“It was the best of times. It was the worst of times.” – A Tale of Two Cities, Charles Dickens
Now maybe I’m being a bit dramatic using the opening line of a book about the dichotomy of people’s lives during the French revolution to describe my inner turmoil as I drove to work on the opening institute day of the year, but I honestly don’t think I could describe it any better. Never in my life have I been so insanely excited about something while also so completely terrified at the same time.
As a former instructional coach, I know that trust starts day one. It’s not one thing you do, but a collection over time that builds up. Brene Brown tells a story in Daring Greatly of a time that her daughter lost trust in one of her friends who hurt her deeply. Her daughter’s description of how trust works has become one of my favorites. (I actually used it on the opening slide of my keynote that day.)
“Trust is like a marble jar. You share those hard stories and those hard things that are happening to you with friends who over time you’ve filled up their marble jar. They’ve done thing after thing after thing where you know you can trust this person.”
I had started building a few marbles of trust with my staff over the summer, meeting in coffee shops individually or in groups to get to know them better, but this was the first time I would be addressing them as a whole, sharing my hopes, my fears, my dreams and promises to them as a leader. The importance of vulnerability is another concept I learned from Brene. This felt like vulnerability on extra strength steroids. On this day not only was I was going to be incredibly vulnerable, but in one of our activities, I was asking my staff to also be vulnerable as well. It was a perfect storm for complete success or epic failure.
I learned from Katie Martin visiting our school last year the power that sharing your why can have in creating connection as well as a direction for the vision of the school. With this in mind, my instructional leadership team (myself, assistant principal & coach) planned out an activity where staff members were asked to bring two objects, one representing their personal why and one their professional why of everything they do. They then were asked to get into groups of four with people they don’t normally interact with and share the stories behind them. Finally, they had to create a visual that represented the common theme among them. They had about an hour to do this and then were instructed to come back to our Multi-Purpose Room to share what they had created.
Our greatest hope was that we would find a common thread among them that would focus everything we did for the year. Our greatest fear was that nothing would be connected and we would be coming up with an artificial idea that some people would get on board with, but others would find greater disconnection.
My assistant principal and I spent the hour walking around classrooms listening in to the powerful conversations that groups were having with one another. Many shared stories of people, adults and children, who had had a great impact on them. The positive energy was flowing as smiles and memories lit up the faces of everyone involved. It appeared that although each story was unique, there were definitely common themes emerging.
At around 10:00 the moment of truth arrived and we asked the groups to return to our MPR to share their common threads. As each group stood and shared their creation, it was truly amazing to hear the ideas that each group shared and the inspired ways they chose to represent them. You can see a picture of what they made below, but one group made a chain with important words connected together. Another group drew a puzzle with different pieces connected. Another team talked used Buzz Lightyear in their image to represent that students need to know that they have infinite possibility. A couple groups used nature to demonstrate how as educators we want students to grow to their full potential.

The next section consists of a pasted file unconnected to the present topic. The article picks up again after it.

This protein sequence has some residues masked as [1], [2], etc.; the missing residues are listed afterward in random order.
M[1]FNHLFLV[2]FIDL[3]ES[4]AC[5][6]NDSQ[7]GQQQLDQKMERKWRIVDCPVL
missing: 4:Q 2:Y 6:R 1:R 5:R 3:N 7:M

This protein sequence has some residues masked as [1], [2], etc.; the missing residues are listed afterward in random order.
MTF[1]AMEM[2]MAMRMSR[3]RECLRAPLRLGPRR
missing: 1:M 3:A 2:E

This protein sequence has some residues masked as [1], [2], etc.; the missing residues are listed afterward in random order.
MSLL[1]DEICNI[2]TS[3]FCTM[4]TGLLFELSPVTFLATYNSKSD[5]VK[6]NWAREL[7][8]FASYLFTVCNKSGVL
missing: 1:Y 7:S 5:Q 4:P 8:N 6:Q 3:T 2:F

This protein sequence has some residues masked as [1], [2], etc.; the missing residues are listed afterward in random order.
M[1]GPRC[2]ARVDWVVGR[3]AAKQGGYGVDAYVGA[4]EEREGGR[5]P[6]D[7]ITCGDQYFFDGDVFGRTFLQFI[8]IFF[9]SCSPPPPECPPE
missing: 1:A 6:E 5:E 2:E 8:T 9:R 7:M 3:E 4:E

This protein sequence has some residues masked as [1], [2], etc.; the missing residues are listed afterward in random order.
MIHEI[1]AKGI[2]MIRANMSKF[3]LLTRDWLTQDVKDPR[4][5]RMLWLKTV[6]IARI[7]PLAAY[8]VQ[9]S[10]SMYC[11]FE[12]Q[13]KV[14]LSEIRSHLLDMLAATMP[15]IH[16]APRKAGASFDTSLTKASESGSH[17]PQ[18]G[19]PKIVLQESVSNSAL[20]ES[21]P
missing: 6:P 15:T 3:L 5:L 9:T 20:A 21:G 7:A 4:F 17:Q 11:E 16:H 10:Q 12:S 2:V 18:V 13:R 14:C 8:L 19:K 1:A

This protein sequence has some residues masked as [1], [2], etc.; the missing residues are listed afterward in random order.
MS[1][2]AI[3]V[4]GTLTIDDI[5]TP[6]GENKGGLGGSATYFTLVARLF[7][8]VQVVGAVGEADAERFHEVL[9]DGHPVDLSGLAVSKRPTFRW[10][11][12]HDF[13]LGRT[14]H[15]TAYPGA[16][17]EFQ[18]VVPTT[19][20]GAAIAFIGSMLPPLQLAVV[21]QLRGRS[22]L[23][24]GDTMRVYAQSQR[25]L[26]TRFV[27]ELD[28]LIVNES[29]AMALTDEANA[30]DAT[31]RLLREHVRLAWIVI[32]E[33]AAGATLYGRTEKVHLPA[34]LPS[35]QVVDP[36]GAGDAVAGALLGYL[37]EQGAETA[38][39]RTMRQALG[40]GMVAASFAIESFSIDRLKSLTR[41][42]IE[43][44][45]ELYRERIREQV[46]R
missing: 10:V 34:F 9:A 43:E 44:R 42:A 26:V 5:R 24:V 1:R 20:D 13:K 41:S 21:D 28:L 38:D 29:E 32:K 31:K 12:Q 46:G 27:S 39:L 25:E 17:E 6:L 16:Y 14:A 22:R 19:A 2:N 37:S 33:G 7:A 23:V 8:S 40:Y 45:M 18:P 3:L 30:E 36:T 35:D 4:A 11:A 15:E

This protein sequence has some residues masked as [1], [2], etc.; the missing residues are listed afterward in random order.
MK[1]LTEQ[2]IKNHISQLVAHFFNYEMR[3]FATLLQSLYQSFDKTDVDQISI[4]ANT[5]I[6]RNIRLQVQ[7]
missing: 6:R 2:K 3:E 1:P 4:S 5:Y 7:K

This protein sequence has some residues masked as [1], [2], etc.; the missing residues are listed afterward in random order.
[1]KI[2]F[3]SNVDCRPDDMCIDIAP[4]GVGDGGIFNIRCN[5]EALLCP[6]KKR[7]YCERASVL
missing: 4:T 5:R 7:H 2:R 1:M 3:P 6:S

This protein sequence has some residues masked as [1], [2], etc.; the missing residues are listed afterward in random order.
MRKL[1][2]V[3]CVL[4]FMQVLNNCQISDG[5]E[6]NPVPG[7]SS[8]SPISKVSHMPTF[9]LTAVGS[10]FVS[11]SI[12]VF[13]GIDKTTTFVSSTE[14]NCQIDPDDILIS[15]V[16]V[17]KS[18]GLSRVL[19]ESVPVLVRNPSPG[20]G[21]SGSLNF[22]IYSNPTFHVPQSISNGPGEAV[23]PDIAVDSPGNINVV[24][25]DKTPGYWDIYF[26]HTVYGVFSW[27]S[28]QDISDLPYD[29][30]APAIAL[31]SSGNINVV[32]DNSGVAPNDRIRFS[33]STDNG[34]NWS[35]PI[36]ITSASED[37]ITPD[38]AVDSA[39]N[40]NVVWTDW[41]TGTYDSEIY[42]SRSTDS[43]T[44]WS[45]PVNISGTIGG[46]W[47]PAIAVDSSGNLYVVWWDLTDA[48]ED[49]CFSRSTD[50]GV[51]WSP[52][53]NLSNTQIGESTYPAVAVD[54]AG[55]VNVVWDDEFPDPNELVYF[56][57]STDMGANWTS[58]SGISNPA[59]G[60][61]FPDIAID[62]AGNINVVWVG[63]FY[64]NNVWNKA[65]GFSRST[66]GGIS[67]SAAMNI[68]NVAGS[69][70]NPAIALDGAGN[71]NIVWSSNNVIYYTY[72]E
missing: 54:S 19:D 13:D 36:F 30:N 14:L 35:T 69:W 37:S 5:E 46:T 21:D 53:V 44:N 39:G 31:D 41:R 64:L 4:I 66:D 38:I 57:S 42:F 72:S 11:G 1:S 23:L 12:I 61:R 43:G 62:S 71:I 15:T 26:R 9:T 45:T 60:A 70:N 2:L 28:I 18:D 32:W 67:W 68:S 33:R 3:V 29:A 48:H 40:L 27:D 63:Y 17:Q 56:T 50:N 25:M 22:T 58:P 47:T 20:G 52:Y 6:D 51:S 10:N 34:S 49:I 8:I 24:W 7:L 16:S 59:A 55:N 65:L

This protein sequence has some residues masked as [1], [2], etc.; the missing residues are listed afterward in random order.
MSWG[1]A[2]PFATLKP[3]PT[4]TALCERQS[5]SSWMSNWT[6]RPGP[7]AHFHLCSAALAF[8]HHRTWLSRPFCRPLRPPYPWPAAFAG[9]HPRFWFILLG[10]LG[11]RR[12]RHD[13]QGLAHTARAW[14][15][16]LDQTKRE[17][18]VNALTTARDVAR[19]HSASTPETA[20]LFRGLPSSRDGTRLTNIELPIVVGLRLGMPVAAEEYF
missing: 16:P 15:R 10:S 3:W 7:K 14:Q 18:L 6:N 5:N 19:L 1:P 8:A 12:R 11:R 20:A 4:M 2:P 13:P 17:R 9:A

It was completely inspiring to see how much we had in common. I deeply appreciate the vulnerability it took to have these conversations in sharing their passions and beliefs. It was because of this that our vision for the year emerged easily: Unlimited Growth and Connection, applying to both our staff and students.
We spent the next hour sharing ideas for how we could better connect with students at the beginning of the year and throughout. Splitting up the ideas into the four categories of: Classroom Community, Community of Learners, Sense of Belonging and Student Strengths teams, we created a chart that could be referred back to throughout the year. Each staff member selected one to two ideas of something new to try this year and created a plan of action.
The week and a half following our opening day has been nothing short of amazing. As I have been in classrooms and around the building I have seen our focus unfolding and evolving as each person has been connecting with our students in inspired and inventive ways. Yesterday one of our staff members shared an idea with me that she and another staff member have for our entire staff for Unlimited Growth and Connection that totally blew my mind. They are hashing out the plan for it this weekend and I sincerely cannot wait to talk to them about it on Monday.
We have decided to use #unlimitedgrowthandconnection in our social media posts for the year to share our journey with others.
This is another quote that I shared on my first day to describe the best team I have ever been a part of. It was truly the best time in my teaching career and I thought it would be impossible to duplicate. As I have begun to build relationships, I am seeing this same quality emerge in my Jefferson staff, students, and community. That sheer and utter terror I had on the first day has turned to delight, pure joy and excitement for the great work we will do together.
As always, thanks for reading! Christina